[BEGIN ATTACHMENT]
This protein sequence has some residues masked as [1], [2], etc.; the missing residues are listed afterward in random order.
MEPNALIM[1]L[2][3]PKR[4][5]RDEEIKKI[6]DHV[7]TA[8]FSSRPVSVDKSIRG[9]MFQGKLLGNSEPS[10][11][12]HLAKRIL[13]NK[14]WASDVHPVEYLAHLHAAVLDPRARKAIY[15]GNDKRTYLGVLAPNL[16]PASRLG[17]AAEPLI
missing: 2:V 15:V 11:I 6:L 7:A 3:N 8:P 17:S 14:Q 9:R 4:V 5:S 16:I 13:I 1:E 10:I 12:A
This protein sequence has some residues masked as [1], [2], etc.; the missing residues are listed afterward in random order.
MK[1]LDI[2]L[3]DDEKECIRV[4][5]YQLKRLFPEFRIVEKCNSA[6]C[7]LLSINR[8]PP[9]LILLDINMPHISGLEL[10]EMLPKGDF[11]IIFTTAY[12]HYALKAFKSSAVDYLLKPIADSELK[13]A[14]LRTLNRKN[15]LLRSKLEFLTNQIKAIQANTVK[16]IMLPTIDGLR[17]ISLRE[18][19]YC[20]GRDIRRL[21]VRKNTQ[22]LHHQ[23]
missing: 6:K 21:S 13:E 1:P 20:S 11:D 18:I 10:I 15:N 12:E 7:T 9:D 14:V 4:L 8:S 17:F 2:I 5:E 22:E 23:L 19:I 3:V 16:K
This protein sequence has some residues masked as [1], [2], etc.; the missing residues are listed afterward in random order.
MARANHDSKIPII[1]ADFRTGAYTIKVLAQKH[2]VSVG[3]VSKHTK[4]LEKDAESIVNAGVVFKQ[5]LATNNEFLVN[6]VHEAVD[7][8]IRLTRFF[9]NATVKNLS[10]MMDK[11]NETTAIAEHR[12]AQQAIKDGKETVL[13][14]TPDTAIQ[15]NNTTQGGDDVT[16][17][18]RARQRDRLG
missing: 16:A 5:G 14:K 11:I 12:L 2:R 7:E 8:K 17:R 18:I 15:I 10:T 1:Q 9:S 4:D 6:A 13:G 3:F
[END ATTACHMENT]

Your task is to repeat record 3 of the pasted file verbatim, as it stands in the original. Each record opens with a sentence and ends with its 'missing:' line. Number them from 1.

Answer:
This protein sequence has some residues masked as [1], [2], etc.; the missing residues are listed afterward in random order.
MARANHDSKIPII[1]ADFRTGAYTIKVLAQKH[2]VSVG[3]VSKHTK[4]LEKDAESIVNAGVVFKQ[5]LATNNEFLVN[6]VHEAVD[7][8]IRLTRFF[9]NATVKNLS[10]MMDK[11]NETTAIAEHR[12]AQQAIKDGKETVL[13][14]TPDTAIQ[15]NNTTQGGDDVT[16][17][18]RARQRDRLG
missing: 16:A 5:G 14:K 11:I 12:L 2:R 7:E 8:K 17:R 18:I 15:I 10:T 1:Q 9:S 4:D 6:A 13:G 3:F